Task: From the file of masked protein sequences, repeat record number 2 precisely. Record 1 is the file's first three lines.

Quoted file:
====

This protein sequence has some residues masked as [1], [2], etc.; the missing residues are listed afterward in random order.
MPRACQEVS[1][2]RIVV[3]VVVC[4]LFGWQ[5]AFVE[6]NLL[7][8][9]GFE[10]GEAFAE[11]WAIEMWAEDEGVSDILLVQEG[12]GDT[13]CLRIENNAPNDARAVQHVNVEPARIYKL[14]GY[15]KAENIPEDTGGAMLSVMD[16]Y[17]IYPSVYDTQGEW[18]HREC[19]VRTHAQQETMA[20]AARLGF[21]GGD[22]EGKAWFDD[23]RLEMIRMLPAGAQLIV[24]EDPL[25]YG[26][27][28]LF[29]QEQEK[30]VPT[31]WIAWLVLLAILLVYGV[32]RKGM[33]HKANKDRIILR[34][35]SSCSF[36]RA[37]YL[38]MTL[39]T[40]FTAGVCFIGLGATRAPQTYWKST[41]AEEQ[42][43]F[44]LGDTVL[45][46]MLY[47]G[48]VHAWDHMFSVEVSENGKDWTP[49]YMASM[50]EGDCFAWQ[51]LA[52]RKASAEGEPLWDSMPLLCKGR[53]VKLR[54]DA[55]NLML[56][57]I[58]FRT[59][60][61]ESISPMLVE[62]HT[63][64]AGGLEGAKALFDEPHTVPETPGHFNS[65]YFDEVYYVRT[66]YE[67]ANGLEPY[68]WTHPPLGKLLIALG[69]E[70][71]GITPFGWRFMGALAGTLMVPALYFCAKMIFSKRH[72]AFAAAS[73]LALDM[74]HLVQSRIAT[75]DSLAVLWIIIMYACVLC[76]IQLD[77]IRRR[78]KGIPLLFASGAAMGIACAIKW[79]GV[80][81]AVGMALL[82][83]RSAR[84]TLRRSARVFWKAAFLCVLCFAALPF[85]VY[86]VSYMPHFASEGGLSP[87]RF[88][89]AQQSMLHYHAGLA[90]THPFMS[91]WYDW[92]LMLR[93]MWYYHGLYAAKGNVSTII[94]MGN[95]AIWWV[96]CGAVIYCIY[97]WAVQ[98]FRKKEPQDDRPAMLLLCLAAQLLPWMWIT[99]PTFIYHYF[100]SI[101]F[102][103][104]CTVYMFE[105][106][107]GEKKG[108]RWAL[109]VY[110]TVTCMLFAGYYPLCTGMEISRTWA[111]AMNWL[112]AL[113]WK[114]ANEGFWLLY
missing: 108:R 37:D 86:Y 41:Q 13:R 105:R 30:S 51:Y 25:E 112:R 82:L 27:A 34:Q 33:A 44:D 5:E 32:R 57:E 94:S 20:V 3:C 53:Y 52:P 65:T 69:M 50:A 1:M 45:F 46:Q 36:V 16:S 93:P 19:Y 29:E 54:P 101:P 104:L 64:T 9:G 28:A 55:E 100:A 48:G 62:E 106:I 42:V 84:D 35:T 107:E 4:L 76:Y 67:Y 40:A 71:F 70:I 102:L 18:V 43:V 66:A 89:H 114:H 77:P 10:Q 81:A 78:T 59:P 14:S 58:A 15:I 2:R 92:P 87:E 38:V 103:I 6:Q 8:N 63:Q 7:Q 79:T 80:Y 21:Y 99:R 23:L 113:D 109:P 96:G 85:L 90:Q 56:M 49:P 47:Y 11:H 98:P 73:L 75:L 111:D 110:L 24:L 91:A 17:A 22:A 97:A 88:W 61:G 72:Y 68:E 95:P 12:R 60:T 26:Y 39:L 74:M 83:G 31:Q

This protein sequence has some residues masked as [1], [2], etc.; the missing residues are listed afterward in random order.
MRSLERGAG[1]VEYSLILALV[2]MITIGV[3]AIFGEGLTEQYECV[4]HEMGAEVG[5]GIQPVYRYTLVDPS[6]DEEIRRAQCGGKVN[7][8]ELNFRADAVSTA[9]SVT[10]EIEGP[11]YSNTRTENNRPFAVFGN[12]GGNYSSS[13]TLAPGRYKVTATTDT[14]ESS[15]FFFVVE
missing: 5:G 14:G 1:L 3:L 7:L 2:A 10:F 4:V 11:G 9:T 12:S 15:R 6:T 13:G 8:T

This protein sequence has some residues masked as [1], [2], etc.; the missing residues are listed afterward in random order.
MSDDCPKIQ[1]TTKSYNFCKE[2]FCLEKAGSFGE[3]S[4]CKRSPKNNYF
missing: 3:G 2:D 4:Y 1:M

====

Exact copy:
This protein sequence has some residues masked as [1], [2], etc.; the missing residues are listed afterward in random order.
MRSLERGAG[1]VEYSLILALV[2]MITIGV[3]AIFGEGLTEQYECV[4]HEMGAEVG[5]GIQPVYRYTLVDPS[6]DEEIRRAQCGGKVN[7][8]ELNFRADAVSTA[9]SVT[10]EIEGP[11]YSNTRTENNRPFAVFGN[12]GGNYSSS[13]TLAPGRYKVTATTDT[14]ESS[15]FFFVVE
missing: 5:G 14:G 1:L 3:L 7:L 2:A 10:F 4:V 11:G 9:T 12:S 15:R 6:T 13:G 8:T